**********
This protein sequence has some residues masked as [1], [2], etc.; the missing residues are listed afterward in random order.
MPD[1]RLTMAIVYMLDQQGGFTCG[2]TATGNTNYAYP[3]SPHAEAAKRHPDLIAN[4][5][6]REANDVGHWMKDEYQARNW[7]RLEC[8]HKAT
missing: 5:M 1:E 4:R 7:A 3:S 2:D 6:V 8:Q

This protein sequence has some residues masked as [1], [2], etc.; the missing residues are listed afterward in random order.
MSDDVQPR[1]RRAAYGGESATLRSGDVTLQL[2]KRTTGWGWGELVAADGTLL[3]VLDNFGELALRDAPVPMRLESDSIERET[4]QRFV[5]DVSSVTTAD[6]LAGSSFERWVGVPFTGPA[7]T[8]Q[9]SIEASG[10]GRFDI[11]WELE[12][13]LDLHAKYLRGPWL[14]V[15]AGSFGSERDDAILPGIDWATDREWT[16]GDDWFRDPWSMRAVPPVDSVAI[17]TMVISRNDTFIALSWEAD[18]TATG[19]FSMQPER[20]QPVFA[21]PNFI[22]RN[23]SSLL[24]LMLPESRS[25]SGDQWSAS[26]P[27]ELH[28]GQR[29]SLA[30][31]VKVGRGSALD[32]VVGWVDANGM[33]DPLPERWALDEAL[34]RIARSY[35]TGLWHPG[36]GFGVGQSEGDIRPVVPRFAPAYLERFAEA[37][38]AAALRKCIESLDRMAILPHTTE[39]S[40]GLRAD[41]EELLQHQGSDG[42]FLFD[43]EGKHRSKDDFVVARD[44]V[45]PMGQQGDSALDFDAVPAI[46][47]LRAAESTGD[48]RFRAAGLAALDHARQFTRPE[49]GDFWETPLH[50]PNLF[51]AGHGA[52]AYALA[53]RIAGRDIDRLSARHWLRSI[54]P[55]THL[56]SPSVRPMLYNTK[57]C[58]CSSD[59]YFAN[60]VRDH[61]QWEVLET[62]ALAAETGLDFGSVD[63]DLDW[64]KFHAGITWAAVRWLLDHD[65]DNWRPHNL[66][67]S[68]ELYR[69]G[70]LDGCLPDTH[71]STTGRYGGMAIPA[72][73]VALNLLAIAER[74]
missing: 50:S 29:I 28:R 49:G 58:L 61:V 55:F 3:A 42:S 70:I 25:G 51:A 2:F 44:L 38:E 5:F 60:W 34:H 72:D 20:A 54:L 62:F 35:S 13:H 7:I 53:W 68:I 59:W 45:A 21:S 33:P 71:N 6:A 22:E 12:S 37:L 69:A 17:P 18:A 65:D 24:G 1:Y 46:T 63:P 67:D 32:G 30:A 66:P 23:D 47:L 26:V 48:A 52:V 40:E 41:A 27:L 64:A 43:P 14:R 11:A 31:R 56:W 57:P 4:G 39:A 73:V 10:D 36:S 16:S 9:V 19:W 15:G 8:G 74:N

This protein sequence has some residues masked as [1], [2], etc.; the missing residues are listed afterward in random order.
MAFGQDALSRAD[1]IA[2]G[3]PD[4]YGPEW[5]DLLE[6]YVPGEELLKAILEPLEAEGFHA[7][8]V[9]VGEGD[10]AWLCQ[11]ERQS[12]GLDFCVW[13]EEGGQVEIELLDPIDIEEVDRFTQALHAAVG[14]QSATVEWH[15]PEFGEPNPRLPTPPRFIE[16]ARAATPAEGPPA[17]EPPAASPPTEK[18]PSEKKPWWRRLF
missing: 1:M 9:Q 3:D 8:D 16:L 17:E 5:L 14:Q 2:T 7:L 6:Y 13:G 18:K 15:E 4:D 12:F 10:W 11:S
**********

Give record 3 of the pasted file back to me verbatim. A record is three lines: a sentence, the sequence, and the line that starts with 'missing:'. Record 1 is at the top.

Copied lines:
This protein sequence has some residues masked as [1], [2], etc.; the missing residues are listed afterward in random order.
MAFGQDALSRAD[1]IA[2]G[3]PD[4]YGPEW[5]DLLE[6]YVPGEELLKAILEPLEAEGFHA[7][8]V[9]VGEGD[10]AWLCQ[11]ERQS[12]GLDFCVW[13]EEGGQVEIELLDPIDIEEVDRFTQALHAAVG[14]QSATVEWH[15]PEFGEPNPRLPTPPRFIE[16]ARAATPAEGPPA[17]EPPAASPPTEK[18]PSEKKPWWRRLF
missing: 1:M 9:Q 3:D 8:D 16:L 17:E 5:L 14:Q 2:T 7:L 6:Y 13:G 18:K 15:E 4:D 12:F 10:W 11:S